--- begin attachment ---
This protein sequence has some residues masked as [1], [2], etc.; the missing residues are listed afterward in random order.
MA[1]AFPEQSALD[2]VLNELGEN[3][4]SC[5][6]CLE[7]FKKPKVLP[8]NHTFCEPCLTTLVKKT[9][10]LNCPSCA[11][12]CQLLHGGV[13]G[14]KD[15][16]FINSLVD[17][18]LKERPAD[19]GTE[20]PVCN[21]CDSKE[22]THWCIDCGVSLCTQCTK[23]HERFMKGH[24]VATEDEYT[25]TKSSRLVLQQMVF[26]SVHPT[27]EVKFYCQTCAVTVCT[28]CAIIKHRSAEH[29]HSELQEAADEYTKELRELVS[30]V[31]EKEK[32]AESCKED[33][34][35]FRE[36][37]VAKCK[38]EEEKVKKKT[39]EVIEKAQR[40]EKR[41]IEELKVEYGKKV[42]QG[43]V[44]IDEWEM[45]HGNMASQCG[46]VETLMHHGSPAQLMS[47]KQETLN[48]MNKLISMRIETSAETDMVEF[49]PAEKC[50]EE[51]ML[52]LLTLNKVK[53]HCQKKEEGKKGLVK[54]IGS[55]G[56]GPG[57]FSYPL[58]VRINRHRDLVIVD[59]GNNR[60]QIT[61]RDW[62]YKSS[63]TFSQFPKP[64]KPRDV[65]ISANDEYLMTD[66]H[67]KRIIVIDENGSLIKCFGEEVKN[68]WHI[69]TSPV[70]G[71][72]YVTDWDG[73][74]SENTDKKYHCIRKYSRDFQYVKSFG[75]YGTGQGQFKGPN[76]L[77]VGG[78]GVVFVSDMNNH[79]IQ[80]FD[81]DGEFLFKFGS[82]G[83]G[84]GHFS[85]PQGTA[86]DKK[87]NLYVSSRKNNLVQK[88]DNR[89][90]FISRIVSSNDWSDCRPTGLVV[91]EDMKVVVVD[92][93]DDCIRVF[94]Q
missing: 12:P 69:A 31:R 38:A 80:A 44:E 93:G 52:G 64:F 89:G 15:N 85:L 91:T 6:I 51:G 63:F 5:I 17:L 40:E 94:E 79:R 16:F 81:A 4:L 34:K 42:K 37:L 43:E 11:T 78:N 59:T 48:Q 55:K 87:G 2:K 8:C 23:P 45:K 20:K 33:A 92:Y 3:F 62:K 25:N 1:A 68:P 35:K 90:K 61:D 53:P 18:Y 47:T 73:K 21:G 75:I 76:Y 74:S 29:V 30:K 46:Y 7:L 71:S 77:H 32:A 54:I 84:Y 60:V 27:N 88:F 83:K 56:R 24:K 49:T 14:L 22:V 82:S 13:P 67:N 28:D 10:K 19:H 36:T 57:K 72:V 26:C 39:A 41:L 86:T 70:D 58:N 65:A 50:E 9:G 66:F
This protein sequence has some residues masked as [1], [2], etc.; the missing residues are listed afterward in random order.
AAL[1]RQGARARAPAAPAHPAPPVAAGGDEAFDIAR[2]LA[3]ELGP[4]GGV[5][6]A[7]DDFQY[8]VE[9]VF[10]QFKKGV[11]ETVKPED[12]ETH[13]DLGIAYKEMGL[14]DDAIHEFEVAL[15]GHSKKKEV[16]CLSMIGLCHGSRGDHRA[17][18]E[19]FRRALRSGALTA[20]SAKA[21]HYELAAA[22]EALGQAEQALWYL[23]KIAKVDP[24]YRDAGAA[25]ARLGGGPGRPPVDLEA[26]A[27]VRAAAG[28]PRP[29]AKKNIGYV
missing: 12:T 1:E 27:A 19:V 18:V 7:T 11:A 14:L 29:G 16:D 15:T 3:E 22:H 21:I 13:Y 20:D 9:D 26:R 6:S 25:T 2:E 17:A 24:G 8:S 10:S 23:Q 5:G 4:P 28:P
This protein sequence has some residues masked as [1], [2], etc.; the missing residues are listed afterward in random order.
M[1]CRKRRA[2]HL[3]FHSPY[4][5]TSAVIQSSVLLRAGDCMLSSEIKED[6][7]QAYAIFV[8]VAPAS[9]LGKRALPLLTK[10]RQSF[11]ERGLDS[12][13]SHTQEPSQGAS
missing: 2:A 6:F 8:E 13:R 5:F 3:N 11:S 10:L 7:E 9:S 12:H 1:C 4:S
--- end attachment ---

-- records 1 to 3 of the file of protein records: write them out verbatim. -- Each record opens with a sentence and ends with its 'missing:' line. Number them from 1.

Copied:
This protein sequence has some residues masked as [1], [2], etc.; the missing residues are listed afterward in random order.
MA[1]AFPEQSALD[2]VLNELGEN[3][4]SC[5][6]CLE[7]FKKPKVLP[8]NHTFCEPCLTTLVKKT[9][10]LNCPSCA[11][12]CQLLHGGV[13]G[14]KD[15][16]FINSLVD[17][18]LKERPAD[19]GTE[20]PVCN[21]CDSKE[22]THWCIDCGVSLCTQCTK[23]HERFMKGH[24]VATEDEYT[25]TKSSRLVLQQMVF[26]SVHPT[27]EVKFYCQTCAVTVCT[28]CAIIKHRSAEH[29]HSELQEAADEYTKELRELVS[30]V[31]EKEK[32]AESCKED[33][34][35]FRE[36][37]VAKCK[38]EEEKVKKKT[39]EVIEKAQR[40]EKR[41]IEELKVEYGKKV[42]QG[43]V[44]IDEWEM[45]HGNMASQCG[46]VETLMHHGSPAQLMS[47]KQETLN[48]MNKLISMRIETSAETDMVEF[49]PAEKC[50]EE[51]ML[52]LLTLNKVK[53]HCQKKEEGKKGLVK[54]IGS[55]G[56]GPG[57]FSYPL[58]VRINRHRDLVIVD[59]GNNR[60]QIT[61]RDW[62]YKSS[63]TFSQFPKP[64]KPRDV[65]ISANDEYLMTD[66]H[67]KRIIVIDENGSLIKCFGEEVKN[68]WHI[69]TSPV[70]G[71][72]YVTDWDG[73][74]SENTDKKYHCIRKYSRDFQYVKSFG[75]YGTGQGQFKGPN[76]L[77]VGG[78]GVVFVSDMNNH[79]IQ[80]FD[81]DGEFLFKFGS[82]G[83]G[84]GHFS[85]PQGTA[86]DKK[87]NLYVSSRKNNLVQK[88]DNR[89][90]FISRIVSSNDWSDCRPTGLVV[91]EDMKVVVVD[92][93]DDCIRVF[94]Q
missing: 12:P 69:A 31:R 38:A 80:A 44:E 93:G 52:G 64:F 89:G 15:N 85:L 91:T 6:I 51:G 63:F 5:I 17:L 40:E 94:E 79:R 16:F 81:A 4:L 34:K 42:K 37:L 43:E 11:T 78:N 59:T 48:Q 55:K 87:G 2:K 8:C 23:P 45:K 20:K 33:A 92:Y 3:F 62:K 25:N 1:A 68:P 35:K 90:K 61:D 53:P 18:Y 47:T 73:K 21:G 75:I 76:Y 74:S 29:V 30:K 46:Y 7:L 71:S 77:H 32:A 54:I 84:Y 60:V 27:N 88:F 83:K 56:R 24:K 49:T 14:L 22:V 82:S 13:P 67:N 28:D 10:K 19:H 36:T 57:K 72:V 26:C 39:A 41:L 86:T 70:D 58:N 65:A 50:E 9:G 66:F
This protein sequence has some residues masked as [1], [2], etc.; the missing residues are listed afterward in random order.
AAL[1]RQGARARAPAAPAHPAPPVAAGGDEAFDIAR[2]LA[3]ELGP[4]GGV[5][6]A[7]DDFQY[8]VE[9]VF[10]QFKKGV[11]ETVKPED[12]ETH[13]DLGIAYKEMGL[14]DDAIHEFEVAL[15]GHSKKKEV[16]CLSMIGLCHGSRGDHRA[17][18]E[19]FRRALRSGALTA[20]SAKA[21]HYELAAA[22]EALGQAEQALWYL[23]KIAKVDP[24]YRDAGAA[25]ARLGGGPGRPPVDLEA[26]A[27]VRAAAG[28]PRP[29]AKKNIGYV
missing: 12:T 1:E 27:A 19:V 18:V 7:T 11:A 14:L 29:G 16:D 15:T 3:E 22:H 21:I 13:Y 20:D 9:D 26:R 6:S 25:T 2:E 17:A 24:G 8:S 10:S 23:Q 5:G 4:P 28:P
This protein sequence has some residues masked as [1], [2], etc.; the missing residues are listed afterward in random order.
M[1]CRKRRA[2]HL[3]FHSPY[4][5]TSAVIQSSVLLRAGDCMLSSEIKED[6][7]QAYAIFV[8]VAPAS[9]LGKRALPLLTK[10]RQSF[11]ERGLDS[12][13]SHTQEPSQGAS
missing: 2:A 6:F 8:E 13:R 5:F 3:N 11:S 10:L 7:E 9:S 12:H 1:C 4:S